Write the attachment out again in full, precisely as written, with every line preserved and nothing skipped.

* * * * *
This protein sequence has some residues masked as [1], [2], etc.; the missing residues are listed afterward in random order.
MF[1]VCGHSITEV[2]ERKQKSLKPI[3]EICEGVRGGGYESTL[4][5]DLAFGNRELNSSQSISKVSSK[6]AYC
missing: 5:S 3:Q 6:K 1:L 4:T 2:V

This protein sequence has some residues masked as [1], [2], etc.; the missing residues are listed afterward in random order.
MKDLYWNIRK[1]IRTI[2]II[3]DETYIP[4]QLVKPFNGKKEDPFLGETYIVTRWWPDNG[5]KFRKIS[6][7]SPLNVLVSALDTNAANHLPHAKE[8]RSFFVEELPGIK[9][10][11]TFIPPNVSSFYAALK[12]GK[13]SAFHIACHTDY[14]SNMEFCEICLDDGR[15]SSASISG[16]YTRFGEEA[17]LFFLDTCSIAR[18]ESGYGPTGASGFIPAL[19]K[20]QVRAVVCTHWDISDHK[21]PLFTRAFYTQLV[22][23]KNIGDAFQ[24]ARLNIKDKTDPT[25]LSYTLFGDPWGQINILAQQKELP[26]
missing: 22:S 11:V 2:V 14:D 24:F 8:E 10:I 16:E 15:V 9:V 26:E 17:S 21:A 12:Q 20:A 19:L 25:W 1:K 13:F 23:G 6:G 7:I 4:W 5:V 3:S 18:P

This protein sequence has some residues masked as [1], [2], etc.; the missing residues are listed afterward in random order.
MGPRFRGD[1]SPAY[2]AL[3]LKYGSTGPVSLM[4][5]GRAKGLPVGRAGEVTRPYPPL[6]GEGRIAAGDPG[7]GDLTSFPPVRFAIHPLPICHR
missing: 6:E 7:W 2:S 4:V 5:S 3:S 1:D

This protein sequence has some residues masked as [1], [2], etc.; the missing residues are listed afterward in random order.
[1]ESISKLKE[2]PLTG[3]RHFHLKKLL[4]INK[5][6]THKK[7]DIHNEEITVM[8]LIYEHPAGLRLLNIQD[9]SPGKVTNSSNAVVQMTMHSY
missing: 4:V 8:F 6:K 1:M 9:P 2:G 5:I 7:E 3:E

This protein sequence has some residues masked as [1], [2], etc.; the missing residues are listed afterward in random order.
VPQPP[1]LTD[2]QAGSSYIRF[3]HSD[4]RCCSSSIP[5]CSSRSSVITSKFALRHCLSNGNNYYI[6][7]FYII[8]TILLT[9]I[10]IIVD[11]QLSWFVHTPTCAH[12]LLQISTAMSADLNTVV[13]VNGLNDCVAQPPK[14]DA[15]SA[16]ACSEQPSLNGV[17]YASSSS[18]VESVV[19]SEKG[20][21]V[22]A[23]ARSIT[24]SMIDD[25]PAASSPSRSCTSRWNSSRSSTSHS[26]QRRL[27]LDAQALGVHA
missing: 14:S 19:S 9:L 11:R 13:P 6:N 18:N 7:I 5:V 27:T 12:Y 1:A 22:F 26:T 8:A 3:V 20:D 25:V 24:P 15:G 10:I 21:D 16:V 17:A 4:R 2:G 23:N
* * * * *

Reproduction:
This protein sequence has some residues masked as [1], [2], etc.; the missing residues are listed afterward in random order.
MF[1]VCGHSITEV[2]ERKQKSLKPI[3]EICEGVRGGGYESTL[4][5]DLAFGNRELNSSQSISKVSSK[6]AYC
missing: 5:S 3:Q 6:K 1:L 4:T 2:V

This protein sequence has some residues masked as [1], [2], etc.; the missing residues are listed afterward in random order.
MKDLYWNIRK[1]IRTI[2]II[3]DETYIP[4]QLVKPFNGKKEDPFLGETYIVTRWWPDNG[5]KFRKIS[6][7]SPLNVLVSALDTNAANHLPHAKE[8]RSFFVEELPGIK[9][10][11]TFIPPNVSSFYAALK[12]GK[13]SAFHIACHTDY[14]SNMEFCEICLDDGR[15]SSASISG[16]YTRFGEEA[17]LFFLDTCSIAR[18]ESGYGPTGASGFIPAL[19]K[20]QVRAVVCTHWDISDHK[21]PLFTRAFYTQLV[22][23]KNIGDAFQ[24]ARLNIKDKTDPT[25]LSYTLFGDPWGQINILAQQKELP[26]
missing: 22:S 11:V 2:V 14:D 24:F 8:E 10:I 16:E 15:V 9:V 26:E 17:S 21:A 12:Q 20:A 19:L 25:W 1:K 13:F 23:G 6:G 7:I 4:W 5:V 3:S 18:P

This protein sequence has some residues masked as [1], [2], etc.; the missing residues are listed afterward in random order.
MGPRFRGD[1]SPAY[2]AL[3]LKYGSTGPVSLM[4][5]GRAKGLPVGRAGEVTRPYPPL[6]GEGRIAAGDPG[7]GDLTSFPPVRFAIHPLPICHR
missing: 6:E 7:W 2:S 4:V 5:S 3:S 1:D

This protein sequence has some residues masked as [1], [2], etc.; the missing residues are listed afterward in random order.
[1]ESISKLKE[2]PLTG[3]RHFHLKKLL[4]INK[5][6]THKK[7]DIHNEEITVM[8]LIYEHPAGLRLLNIQD[9]SPGKVTNSSNAVVQMTMHSY
missing: 4:V 8:F 6:K 1:M 9:P 2:G 5:I 7:E 3:E

This protein sequence has some residues masked as [1], [2], etc.; the missing residues are listed afterward in random order.
VPQPP[1]LTD[2]QAGSSYIRF[3]HSD[4]RCCSSSIP[5]CSSRSSVITSKFALRHCLSNGNNYYI[6][7]FYII[8]TILLT[9]I[10]IIVD[11]QLSWFVHTPTCAH[12]LLQISTAMSADLNTVV[13]VNGLNDCVAQPPK[14]DA[15]SA[16]ACSEQPSLNGV[17]YASSSS[18]VESVV[19]SEKG[20][21]V[22]A[23]ARSIT[24]SMIDD[25]PAASSPSRSCTSRWNSSRSSTSHS[26]QRRL[27]LDAQALGVHA
missing: 14:S 19:S 9:L 11:R 13:P 6:N 18:N 7:I 5:V 27:T 12:Y 1:A 22:F 26:T 8:A 3:V 20:D 25:V 24:P 15:G 10:I 21:D 16:V 17:A 4:R 2:G 23:N